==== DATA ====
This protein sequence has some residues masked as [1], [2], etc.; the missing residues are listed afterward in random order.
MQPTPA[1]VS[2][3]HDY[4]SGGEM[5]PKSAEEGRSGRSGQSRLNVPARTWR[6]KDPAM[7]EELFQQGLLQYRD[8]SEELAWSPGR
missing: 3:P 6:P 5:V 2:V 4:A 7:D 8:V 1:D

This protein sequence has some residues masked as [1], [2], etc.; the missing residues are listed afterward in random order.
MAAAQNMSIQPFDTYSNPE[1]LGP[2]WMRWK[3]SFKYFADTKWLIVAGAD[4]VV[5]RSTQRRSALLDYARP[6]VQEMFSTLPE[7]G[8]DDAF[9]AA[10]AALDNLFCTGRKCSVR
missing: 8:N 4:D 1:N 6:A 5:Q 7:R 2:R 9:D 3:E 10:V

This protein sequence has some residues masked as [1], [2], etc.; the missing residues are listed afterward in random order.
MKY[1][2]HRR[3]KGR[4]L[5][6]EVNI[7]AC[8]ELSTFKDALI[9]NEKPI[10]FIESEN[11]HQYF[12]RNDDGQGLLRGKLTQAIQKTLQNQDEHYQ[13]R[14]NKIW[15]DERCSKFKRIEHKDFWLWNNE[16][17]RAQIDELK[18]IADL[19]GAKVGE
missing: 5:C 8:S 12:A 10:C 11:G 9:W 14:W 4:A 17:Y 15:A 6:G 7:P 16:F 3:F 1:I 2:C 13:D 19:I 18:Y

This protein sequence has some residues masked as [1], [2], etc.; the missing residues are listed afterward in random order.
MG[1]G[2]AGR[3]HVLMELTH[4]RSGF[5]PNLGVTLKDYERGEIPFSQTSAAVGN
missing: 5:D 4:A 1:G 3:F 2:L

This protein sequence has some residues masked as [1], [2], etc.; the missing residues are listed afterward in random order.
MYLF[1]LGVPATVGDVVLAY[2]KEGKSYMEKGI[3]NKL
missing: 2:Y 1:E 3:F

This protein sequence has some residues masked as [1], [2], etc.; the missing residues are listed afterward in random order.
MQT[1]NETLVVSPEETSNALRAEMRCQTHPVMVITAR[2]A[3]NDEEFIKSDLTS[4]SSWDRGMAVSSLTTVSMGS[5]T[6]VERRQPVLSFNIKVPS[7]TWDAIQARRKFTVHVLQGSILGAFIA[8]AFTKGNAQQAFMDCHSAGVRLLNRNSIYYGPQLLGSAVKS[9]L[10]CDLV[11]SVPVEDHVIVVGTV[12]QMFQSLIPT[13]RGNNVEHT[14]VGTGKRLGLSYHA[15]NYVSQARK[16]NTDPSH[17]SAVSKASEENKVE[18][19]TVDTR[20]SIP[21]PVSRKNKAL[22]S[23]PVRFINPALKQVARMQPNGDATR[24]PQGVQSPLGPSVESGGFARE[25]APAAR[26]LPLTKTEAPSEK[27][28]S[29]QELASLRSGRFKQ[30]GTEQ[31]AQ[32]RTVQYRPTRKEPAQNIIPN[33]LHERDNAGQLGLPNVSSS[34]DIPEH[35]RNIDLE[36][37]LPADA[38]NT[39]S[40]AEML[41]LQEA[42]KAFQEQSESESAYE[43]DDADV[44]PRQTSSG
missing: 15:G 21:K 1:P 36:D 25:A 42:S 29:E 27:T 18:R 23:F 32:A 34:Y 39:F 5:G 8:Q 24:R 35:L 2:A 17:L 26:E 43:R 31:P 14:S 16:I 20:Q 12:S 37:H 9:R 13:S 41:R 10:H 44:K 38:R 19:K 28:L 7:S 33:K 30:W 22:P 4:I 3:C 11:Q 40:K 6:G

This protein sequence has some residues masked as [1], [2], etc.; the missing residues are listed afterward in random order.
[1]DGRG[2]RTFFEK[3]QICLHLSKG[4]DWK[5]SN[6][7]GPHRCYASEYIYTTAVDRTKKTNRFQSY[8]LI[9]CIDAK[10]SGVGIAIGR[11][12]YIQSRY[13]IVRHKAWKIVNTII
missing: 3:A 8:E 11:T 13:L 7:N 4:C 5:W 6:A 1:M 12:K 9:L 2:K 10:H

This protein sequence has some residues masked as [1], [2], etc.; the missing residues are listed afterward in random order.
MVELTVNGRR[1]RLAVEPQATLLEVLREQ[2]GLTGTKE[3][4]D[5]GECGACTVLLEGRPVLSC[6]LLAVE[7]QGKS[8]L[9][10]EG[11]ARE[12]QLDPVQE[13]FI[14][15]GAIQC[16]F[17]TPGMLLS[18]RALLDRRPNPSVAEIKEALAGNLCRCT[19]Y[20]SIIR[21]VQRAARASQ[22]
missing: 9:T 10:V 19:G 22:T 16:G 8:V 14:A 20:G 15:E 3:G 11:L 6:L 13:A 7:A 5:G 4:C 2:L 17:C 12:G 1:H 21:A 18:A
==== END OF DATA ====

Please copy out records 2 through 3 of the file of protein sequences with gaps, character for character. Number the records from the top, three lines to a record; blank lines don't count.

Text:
This protein sequence has some residues masked as [1], [2], etc.; the missing residues are listed afterward in random order.
MAAAQNMSIQPFDTYSNPE[1]LGP[2]WMRWK[3]SFKYFADTKWLIVAGAD[4]VV[5]RSTQRRSALLDYARP[6]VQEMFSTLPE[7]G[8]DDAF[9]AA[10]AALDNLFCTGRKCSVR
missing: 8:N 4:D 1:N 6:A 5:Q 7:R 2:R 9:D 3:E 10:V

This protein sequence has some residues masked as [1], [2], etc.; the missing residues are listed afterward in random order.
MKY[1][2]HRR[3]KGR[4]L[5][6]EVNI[7]AC[8]ELSTFKDALI[9]NEKPI[10]FIESEN[11]HQYF[12]RNDDGQGLLRGKLTQAIQKTLQNQDEHYQ[13]R[14]NKIW[15]DERCSKFKRIEHKDFWLWNNE[16][17]RAQIDELK[18]IADL[19]GAKVGE
missing: 5:C 8:S 12:A 10:C 11:G 9:W 14:W 4:A 17:Y 15:A 6:G 7:P 16:F 3:F 1:I 2:C 13:D 19:I 18:Y